By Ethan Pancer, Associate Professor of Marketing, Saint Mary’s University and Lindsay McShane, Associate professor, Marketing, Carleton University
The restrictions associated with the COVID-19 pandemic drove life online in 2020, where it will probably remain for much of 2021.
The way we communicate quickly pivoted to Zoom meetings, remote learning and messaging on social media. And in the absence of face-to-face interactions, people quickly became more reliant on emojis to help express their thoughts and feelings to an audience they can no longer see in person.
The digital shift has made the emoji an integral part of written language. Ninety-two per cent of consumers online use some form of emoji in their communications. On Instagram, nearly half of the posts contain emojis. In 2015, the Oxford Dictionary went so far as to declare 😂 as the word of the year.
Emojis are now being described as “body language for the digital age.”
It comes as no surprise that many well-known brands such as Sony, Chevron, Coca Cola, Burger King and Taco Bell have all embedded emojis into their marketing communications. Many have even developed customized brand emojis tailored to their offerings.
Despite the prevalence of emojis in brand communications, marketers know relatively little about how they affect the reader. Do emojis influence an audience’s behavioral responses? Social media managers, copywriters and content developers are keen to know if these tiny pictures actually have an impact.
To address this question, our recent study in the Journal of Interactive Marketing collected thousands of tweets from the top celebrity and corporate brands on Twitter to determine whether simply using an emoji in a tweet improved engagement.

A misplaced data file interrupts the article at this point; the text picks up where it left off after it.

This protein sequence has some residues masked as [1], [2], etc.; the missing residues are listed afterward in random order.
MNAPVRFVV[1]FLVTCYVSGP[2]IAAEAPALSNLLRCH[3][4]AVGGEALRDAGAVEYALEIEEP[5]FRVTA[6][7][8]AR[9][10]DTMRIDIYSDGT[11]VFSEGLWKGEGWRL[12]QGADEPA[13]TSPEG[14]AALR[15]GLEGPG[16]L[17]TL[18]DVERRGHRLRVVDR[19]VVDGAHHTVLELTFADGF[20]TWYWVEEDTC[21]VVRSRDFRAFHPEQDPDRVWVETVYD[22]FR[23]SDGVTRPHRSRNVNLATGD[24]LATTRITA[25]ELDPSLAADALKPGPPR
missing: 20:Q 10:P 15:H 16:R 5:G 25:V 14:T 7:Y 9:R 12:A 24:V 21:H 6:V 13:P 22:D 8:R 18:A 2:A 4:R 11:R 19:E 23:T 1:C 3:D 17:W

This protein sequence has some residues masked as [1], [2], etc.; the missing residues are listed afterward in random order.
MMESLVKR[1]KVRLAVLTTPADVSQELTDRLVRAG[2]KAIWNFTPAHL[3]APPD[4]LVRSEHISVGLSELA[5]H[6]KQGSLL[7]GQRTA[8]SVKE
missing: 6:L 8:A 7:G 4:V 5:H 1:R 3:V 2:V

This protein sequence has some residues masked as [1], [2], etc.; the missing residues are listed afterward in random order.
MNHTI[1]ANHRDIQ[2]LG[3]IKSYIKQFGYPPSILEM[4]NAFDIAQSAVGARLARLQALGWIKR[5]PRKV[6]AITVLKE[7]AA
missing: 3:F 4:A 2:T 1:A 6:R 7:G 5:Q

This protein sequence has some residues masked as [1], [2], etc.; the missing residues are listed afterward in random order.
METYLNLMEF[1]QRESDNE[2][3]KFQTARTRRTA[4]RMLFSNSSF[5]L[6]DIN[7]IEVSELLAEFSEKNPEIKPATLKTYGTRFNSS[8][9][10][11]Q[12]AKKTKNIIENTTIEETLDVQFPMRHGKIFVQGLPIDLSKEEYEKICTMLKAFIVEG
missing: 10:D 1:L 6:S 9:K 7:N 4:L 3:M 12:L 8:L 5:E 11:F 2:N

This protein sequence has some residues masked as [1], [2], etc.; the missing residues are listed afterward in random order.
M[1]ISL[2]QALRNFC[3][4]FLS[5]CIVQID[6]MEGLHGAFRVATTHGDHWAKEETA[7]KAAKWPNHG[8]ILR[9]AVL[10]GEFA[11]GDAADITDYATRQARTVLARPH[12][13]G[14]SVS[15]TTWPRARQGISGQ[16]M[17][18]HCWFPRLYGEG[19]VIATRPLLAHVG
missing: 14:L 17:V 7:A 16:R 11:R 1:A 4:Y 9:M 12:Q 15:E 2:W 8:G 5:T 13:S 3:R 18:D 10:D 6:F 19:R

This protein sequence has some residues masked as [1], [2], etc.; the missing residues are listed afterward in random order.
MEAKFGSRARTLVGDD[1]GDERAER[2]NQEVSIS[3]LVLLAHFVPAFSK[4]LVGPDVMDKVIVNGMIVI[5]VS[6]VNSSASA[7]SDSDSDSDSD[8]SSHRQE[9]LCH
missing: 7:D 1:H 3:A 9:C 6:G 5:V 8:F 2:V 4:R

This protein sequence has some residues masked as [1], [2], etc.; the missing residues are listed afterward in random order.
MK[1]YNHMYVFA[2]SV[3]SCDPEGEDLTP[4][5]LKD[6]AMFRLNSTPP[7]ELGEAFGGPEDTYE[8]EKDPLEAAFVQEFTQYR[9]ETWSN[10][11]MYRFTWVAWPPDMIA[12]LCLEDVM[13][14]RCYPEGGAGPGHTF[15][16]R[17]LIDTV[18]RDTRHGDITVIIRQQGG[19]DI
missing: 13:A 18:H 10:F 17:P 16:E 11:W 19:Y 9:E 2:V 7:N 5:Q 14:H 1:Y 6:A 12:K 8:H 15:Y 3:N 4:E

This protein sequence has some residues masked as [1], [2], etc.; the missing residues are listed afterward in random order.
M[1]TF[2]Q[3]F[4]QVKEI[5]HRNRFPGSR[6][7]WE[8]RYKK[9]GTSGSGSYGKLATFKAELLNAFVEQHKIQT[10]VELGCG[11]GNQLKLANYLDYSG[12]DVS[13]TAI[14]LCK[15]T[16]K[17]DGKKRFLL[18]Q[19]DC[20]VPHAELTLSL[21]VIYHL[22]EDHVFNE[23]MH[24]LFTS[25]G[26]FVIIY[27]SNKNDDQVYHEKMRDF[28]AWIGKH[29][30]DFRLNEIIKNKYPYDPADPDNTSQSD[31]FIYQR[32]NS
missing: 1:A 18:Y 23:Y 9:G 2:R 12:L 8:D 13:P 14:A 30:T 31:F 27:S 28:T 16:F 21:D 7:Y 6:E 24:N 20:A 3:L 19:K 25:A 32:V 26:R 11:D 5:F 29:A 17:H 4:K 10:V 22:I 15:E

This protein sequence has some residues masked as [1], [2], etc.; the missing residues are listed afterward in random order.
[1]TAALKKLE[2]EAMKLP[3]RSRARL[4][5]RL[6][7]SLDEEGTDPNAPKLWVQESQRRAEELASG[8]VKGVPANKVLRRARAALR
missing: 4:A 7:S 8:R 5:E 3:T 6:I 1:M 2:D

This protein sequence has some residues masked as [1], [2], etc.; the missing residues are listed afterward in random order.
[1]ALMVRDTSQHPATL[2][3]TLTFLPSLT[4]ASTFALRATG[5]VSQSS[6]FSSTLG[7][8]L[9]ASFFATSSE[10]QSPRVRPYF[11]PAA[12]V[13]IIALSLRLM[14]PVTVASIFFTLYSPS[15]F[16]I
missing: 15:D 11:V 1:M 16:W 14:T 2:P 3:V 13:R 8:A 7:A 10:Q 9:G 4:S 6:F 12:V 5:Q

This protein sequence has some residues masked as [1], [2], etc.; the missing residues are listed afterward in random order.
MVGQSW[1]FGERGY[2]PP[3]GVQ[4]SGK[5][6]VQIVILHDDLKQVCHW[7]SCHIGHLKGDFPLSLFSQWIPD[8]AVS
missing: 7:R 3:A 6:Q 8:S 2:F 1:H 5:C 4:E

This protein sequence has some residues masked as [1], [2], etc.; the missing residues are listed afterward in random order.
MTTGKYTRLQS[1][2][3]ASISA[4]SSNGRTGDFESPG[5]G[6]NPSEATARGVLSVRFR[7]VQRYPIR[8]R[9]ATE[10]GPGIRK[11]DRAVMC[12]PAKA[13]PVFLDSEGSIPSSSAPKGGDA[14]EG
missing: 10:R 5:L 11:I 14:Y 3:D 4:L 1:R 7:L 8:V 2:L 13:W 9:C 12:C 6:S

The results demonstrate that the mere presence of an emoji in brand tweets increases the extent to which consumers like and share content. They also show that more emojis within a message amplify this effect.
Subsequent lab studies highlighted a central mechanism in how brands reap value from emojis: playfulness. Brands can convey playfulness by placing emojis before the focal text as a teaser for what is to come. This is particularly so when the emojis are tightly related to the text that immediately follows.
The evidence suggests that emojis convey certain messages and emotions better than words. They can help define a brand personality and even create a difference in click-through rates and general engagement levels.
Here are four tips that organizations should keep in mind when using emoji:
Emojis are not just a gimmick used to garnish text messages. They’re a complex new form of language that help communicate feelings and expressions in a time when in-person conversations are harder to come by.
This article is republished from The Conversation under a Creative Commons license.
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